Noelle: People in the museum and heritage sectors would be interested, but especially those who like looking at various models of partnership, collaboration, and community engagement. This book encapsulates work that Philipp has done with various individuals (researchers, Indigenous scholars, museum folks, etc.). Each one is a unique case study - with some being more successful than others -- but what is ultimately meaningful is the shared authority and multiplicity of voices throughout.
Are there any books or literature that your work seeks to be in conversation with?
Philipp: The book resonates with a range of books on Indigenous engagements with, and reinventions of, academic disciplines such as anthropology, knowledge practices such as curatorship, and institutions such as museums. I recently read Jason Gibson's 'Ceremony Men: Making Ethnography and the Return of the Strehlow Collection', which is a remarkable piece of scholarship aimed at rethinking the role of Indigenous and non-Indigenous interactions in the production of ethnographic museum collections. I strongly believe that such deep scholarship makes a difference in an often violently contested world.
Noelle: I see parallels with several articles that have appeared - “Reviewing Oceania" in Museum Worlds (2019) and Articles on the return of Kalaniopuʻuʻs chiefly adornments in Te Papa Tongarewaʻs Online research journal Tuhinga 28, 2017. https://www.tepapa.govt.nz/learn/research/research-publications/tuhinga-our-research-journal/past-tuhinga-issues/tuhinga-28. All address the transformative practice of activating collections through Indigenous agency. Museums are in a constant state of transformation and we are all agents of change in some way, shape, or form.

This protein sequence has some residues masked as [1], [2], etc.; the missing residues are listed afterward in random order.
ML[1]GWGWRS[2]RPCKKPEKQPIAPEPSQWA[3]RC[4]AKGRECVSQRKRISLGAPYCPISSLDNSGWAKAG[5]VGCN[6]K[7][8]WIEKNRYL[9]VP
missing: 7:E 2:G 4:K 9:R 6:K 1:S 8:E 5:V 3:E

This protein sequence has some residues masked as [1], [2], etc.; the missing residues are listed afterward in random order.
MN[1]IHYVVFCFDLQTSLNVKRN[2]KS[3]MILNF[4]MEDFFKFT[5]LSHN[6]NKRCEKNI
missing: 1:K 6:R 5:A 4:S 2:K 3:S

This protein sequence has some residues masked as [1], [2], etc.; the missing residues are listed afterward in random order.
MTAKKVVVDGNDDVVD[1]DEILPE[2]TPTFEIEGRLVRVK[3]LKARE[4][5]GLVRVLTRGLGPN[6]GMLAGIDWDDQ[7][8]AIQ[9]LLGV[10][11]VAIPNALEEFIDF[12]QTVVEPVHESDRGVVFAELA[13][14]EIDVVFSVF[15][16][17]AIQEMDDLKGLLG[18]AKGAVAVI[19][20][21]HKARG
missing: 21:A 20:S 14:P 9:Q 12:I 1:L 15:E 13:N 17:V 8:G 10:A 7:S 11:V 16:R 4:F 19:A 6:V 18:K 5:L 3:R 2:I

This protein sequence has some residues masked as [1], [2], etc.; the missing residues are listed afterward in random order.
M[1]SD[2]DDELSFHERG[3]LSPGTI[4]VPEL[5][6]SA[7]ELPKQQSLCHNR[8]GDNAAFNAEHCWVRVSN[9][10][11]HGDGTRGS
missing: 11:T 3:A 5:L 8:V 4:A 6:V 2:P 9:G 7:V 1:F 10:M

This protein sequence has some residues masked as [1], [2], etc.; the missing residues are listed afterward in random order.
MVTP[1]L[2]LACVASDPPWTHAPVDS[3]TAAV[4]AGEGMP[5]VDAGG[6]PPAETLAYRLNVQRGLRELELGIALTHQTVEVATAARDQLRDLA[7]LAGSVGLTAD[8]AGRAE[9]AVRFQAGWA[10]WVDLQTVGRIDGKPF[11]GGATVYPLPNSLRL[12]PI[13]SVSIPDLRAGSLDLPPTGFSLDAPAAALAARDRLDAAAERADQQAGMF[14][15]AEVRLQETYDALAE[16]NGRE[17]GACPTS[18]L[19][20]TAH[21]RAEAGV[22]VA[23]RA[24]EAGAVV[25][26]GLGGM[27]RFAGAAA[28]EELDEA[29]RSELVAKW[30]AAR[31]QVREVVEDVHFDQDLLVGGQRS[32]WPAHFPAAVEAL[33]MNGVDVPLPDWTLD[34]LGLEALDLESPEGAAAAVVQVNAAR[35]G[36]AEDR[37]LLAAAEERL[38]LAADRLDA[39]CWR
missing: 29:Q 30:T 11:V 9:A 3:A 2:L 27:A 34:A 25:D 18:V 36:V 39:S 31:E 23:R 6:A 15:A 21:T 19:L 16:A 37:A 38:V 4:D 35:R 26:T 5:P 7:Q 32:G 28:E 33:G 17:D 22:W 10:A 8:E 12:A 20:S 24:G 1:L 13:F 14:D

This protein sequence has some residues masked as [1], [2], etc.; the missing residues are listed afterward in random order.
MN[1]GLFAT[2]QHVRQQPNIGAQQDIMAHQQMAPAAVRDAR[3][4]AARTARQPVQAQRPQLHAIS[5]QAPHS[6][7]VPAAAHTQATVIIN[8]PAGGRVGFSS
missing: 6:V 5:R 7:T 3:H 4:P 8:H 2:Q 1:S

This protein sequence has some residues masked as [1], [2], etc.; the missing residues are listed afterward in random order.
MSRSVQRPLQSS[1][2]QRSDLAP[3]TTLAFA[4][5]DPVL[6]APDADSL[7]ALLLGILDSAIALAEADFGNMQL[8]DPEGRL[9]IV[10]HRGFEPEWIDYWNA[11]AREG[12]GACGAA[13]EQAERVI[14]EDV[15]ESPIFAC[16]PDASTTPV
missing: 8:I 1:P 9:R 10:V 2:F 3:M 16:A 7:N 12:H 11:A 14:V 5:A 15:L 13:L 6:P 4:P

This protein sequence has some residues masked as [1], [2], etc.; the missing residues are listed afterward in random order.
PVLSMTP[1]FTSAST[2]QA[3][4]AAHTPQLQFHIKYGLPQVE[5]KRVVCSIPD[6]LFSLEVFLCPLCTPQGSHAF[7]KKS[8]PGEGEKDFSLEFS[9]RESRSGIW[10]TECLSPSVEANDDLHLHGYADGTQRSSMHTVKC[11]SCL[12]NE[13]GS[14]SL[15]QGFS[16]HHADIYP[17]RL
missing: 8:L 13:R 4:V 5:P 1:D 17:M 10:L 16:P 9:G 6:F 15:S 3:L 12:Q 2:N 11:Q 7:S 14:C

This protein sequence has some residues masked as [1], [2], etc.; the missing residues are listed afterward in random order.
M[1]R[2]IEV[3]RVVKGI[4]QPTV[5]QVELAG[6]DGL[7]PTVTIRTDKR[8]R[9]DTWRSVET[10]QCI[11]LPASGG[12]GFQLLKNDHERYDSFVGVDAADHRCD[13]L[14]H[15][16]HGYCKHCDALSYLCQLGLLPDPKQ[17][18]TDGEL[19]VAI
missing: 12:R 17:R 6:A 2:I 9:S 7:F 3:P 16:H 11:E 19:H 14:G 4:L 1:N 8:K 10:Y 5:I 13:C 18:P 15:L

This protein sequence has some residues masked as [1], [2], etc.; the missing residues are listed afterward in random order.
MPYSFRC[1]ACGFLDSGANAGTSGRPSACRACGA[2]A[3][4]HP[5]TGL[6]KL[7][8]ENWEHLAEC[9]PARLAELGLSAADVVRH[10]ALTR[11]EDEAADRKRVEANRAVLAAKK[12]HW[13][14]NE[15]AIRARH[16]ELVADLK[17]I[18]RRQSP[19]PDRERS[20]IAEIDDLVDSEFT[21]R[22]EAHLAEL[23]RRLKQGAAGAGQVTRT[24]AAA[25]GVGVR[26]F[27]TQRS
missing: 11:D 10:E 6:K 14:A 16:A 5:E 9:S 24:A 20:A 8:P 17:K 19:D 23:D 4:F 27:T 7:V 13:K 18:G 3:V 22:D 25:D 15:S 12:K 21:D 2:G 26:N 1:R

Are there any titles or authors that we carry at our store(s) that have inspired your trajectory and scholarship?
Philipp: It’s hard to single out a particular piece of written scholarship, as our book engages with Oceanic and Hawaiian scholarship in its various facets. The cultural work by Kamalu du Preez and Marques Hanalei Marzan at Bishop Museum , the artistic productions by Maile Andrade, and the philosophical reflections by Manulani Aluli Meyer, held at your store(s), have all inspired my scholarship as seen in the book.
Noelle: The loss of Hawaiian scholar Malcolm Naea Chun was heartbreaking. I return to his work often and always find new meanings. Dealing with colonial museums can be so painful too that sometimes it is important to spend time reading works that heal us - such as the recently published Volume Three of Nānā I Ke Kumu.
What are you reading this summer?
Philipp: Reading is part of my profession so I am constantly reading. During the summer break I normally try to stop this, as much as I can, to rather absorb landscapes, mountains, lakes. I will visit Bulgaria, however, a formerly socialist brother state of the GDR, or East Germany, where I grew up. I will thus be surrounded by the (post)socialist remains and insribed memories that have shaped my biography and sense of self. Every once in a while, then, I will simply have to read and think.
Noelle: Earlier in the year, I read Lonnie Bunchʻs A Foolʻs Errand, which was about the creation of the National Museum of African American History and Culture. He is now the director of the entire Smithsonian, the first African American to be in such a leadership position. I loved his candor and humor and it was a lesson in how to accomplish hard and difficult things, one step at a time.
We are grateful to carry Refocusing Ethnographic Museums through Oceanic Lenses both online and in-store! Mahalo nui to our authors and mahalo nui our readers. To learn more about Refocusing Ethnographic Museums through Oceanic Lenses, click here or stop by for a chat! A hui hou! Keep an eye out for our third edition of ʻMeet Our Authorsʻ next month!